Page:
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Balloon Angioplasty Procedure
Treatment of Hip Disorders
Prevention of Blockage, Atherosclerosis & Heart At
Holistic Heart Wellness & Health Care - Ayurveda
Mitral Valve Replacement Surgery
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Treatment of Blockage, Atherosclerosis & Heart Att
Cardiac Ablation Procedure
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Angioplasty Stent Surgery
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Hi sir, last year in the month of april, my grand mother had bypass surgery and now she was suffering with itching beside the stitches, can you give me the precautions sir.
My uncle is 70 years old. Several of family members had cardiac diseases. A few years before he was diagnosed with a few blocks in heart and underwent treatment. The main problem was, as he would walk a little or do any work, he would develop a strangulating feeling and pain spreading to his shoulders. He underwent treatment and also took Echo Cardiogram and TMT, which revealed that no problem in pumping. The stress test also went smoothly. But the earlier cited problem still continuing - strain on neck and pain spreading to shoulders. In case pumping is OK what could be the problem? What treatment should be taken?
I am 72. I am diabetes and heart and bp patient but under medical care and control. I am having anxiety disorder. My cardiologist prescribed alprazolam 10 mg. But not effective another doctor added amytripline hcl 10mg in addition. I get sleep but always feel insecure. Even small adverse happenings make me go restless. What else can be made to become normal in this evening of my life?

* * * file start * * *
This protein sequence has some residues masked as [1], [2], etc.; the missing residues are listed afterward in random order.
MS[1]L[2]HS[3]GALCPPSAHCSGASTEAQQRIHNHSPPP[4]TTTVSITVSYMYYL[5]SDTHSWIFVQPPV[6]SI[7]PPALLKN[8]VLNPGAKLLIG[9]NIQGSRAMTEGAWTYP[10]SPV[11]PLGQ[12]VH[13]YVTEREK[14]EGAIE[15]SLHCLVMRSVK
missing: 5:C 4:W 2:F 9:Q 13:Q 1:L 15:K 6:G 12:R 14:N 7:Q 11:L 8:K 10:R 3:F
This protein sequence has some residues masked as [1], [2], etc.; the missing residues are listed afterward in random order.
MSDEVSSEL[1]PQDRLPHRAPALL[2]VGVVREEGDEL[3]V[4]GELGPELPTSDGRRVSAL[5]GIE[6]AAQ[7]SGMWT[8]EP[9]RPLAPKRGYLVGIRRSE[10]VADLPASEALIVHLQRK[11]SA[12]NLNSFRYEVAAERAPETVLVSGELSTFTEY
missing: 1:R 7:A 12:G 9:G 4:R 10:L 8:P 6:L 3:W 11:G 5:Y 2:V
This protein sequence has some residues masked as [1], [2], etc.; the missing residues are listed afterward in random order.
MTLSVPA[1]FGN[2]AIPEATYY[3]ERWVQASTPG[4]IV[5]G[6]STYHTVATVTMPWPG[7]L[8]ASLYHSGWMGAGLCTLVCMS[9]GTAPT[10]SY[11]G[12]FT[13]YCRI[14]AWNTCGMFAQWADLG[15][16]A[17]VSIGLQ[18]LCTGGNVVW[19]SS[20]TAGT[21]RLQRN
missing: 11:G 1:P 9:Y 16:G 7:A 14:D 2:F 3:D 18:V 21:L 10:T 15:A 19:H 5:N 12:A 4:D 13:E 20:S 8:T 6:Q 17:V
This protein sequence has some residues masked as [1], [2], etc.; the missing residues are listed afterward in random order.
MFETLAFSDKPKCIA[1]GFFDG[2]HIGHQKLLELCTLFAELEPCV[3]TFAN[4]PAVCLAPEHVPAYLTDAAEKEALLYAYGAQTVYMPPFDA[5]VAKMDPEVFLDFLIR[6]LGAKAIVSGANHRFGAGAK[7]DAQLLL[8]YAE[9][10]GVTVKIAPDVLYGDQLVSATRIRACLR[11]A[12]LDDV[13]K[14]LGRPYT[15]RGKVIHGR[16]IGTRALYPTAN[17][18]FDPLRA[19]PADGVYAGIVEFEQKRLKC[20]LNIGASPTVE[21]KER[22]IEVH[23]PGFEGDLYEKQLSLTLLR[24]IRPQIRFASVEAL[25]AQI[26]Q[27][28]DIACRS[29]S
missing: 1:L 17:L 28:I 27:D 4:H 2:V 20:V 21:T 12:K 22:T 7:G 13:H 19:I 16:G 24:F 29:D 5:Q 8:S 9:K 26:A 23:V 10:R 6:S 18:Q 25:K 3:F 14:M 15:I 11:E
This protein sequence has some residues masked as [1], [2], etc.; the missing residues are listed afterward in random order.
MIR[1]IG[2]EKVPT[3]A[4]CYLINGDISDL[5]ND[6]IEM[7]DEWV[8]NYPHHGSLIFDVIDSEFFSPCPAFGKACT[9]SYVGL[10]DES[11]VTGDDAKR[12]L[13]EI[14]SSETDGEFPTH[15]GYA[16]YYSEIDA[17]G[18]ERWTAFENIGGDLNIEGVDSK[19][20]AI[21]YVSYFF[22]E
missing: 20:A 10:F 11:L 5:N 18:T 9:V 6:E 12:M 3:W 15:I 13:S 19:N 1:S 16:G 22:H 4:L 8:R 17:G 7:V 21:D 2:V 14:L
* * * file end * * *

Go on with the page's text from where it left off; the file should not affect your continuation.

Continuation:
Hypertension or High Blood Pressure can trigger as well as worsen complications related to diabetes. Most people suffering from diabetes tend to develop hypertension later in their lives. Diabetes tends to increase one’s blood pressure, making him/her even more vulnerable to other heart diseases and cardio-vascular disorders. Diabetes often leads to a condition known as atherosclerosis, which is the hardening of the arteries. A combination of diabetes and hypertension drastically increases the risk of suffering from a heart disease. The risks of kidney diseases and retinopathy (damage to the tiny blood vessels present in the retina) also go up, resulting in blindness. With age, chronic hypertension can also result in numerous cognitive disorders such as dementia or Alzheimer’s disease (degenerative mental disorder).
How to prevent Diabetes and Hypertension?
1. Walking for about 40 minutes each day or engaging in any type of aerobic exercise can better one’s heart health. Chalk out an exercise plan upon consulting the doctor
2. Limit drinking and abstain from smoking
3. Go for regular kidney check-ups
4. Eat food rich in fiber such as vegetables, fruits, breads or whole grain cereals
5. Examine blood pressure as well as blood sugar levels regularly at home
6. Practice relaxation techniques such as meditation or yoga to cut down on stress level; as stress is one of the major contributors to diabetes and the subsequent hypertension
7. Shed off your extra pounds as blood pressure escalates with weight
Iam 22 old male iam suffering from gastric problem. Some times chest pains occurred but not problem in heart (Dr. Check the ECG) some medicine are used omee-d, uninyzyme, dizine. Why this problem was repeatedthis problem is life long? And any this symptom is any heart disease please tell me know.
1. Limit your intake of foods full of saturated fats, trans fats, and dietary cholesterol.
Foods with a lot of saturated fat include butter, fatty flesh like red meat, full-fat and low-fat dairy products, palm oil, and coconut oil. If you see partially hydrogenated fat in the ingredient list of a food label, that food has trans fats. Top sources of dietary cholesterol include egg yolks, organ meats, and shellfish.
One type of fat – omega-3 fatty acids – has been shown to protect against heart disease. Good sources are cold-water fish like salmon, mackerel, halibut, trout, herring, and sardines.